KBW's analyst team provided capital return and payout ratio estimates for banks subject to CCAR, covering the second quarter of 2014 through the first quarter of 2015. The dividend payout ratio is dividends divided by earnings. The total payout ratio is the sum of dividends paid and dollars used for share repurchases, divided by earnings. Some analysts object to including anything other than dividend payments in payout ratios, but KBW includes share buybacks in their total payout ratios: Among the 22 publicly traded U.S. banks subject to CCAR, KBW expects only State Street ( STT) of Boston to be approved for a combined payout ratio of over 100%. KBW analyst Robert Lee estimates State Street will pay dividends of $460 million and repurchase $2.099 billion worth of common shares for total capital deployment of $2.559 billion from the second quarter of 2014 through the first quarter of 2014. KBW estimates the company will increase its quarterly dividend to 28 cents from 26 cents, and estimates State Street's dividend payout ratio will be 19% and that its total payout ratio will be 106%. Here are KBW's estimated payouts, following 2014 CCAR, for five of the "big six" U.S. banks (since the firm's coverage of Morgan Stanley is suspended), from the second quarter of 2014 through the first quarter of 2015:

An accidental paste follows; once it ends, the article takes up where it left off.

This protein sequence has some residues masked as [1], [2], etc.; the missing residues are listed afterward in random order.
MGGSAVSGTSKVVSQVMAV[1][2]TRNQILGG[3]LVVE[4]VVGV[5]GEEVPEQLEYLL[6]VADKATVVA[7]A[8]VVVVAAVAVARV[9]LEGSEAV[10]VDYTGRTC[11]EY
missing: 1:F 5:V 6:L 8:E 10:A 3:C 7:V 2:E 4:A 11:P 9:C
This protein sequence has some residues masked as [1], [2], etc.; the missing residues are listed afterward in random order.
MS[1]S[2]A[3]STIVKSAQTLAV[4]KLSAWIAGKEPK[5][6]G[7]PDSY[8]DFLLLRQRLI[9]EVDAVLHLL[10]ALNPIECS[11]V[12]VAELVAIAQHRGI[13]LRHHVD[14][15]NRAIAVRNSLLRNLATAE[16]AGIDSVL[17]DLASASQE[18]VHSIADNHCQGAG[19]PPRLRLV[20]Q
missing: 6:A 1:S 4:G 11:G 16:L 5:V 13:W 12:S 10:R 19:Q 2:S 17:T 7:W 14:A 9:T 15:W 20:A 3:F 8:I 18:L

- JPMorgan Chase: Quarterly dividend increases to 41 cents from 38 cents; total dividends of $6.098 billion and buybacks of $5.085 billion for a dividend payout ratio of 27% and a total payout ratio of 50%
- Bank of America: Quarterly dividend increases to 5.75 cents from 1 cent; total dividends of $2.600 billion and buybacks of $5.185 billion for a dividend payout ratio of 17% and a total payout ratio of 51%
- Citigroup: Quarterly dividend increases to 5 cents from 1 cent; total dividends of $594 million and buybacks of $7.686 billion for a dividend payout ratio of 4% and a total payout ratio of 53%
- Wells Fargo: Quarterly dividend increases to 32 cents from 30 cents; total dividends of $6.817 billion and buybacks of $5.633 billion for a dividend payout ratio of 31% and a total payout ratio of 57%
- Goldman Sachs: Quarterly dividend increases to 65 cents from 55 cents; total dividends of $1.153 billion and buybacks of $4.614 billion for a dividend payout ratio of 16% and a total payout ratio of 81%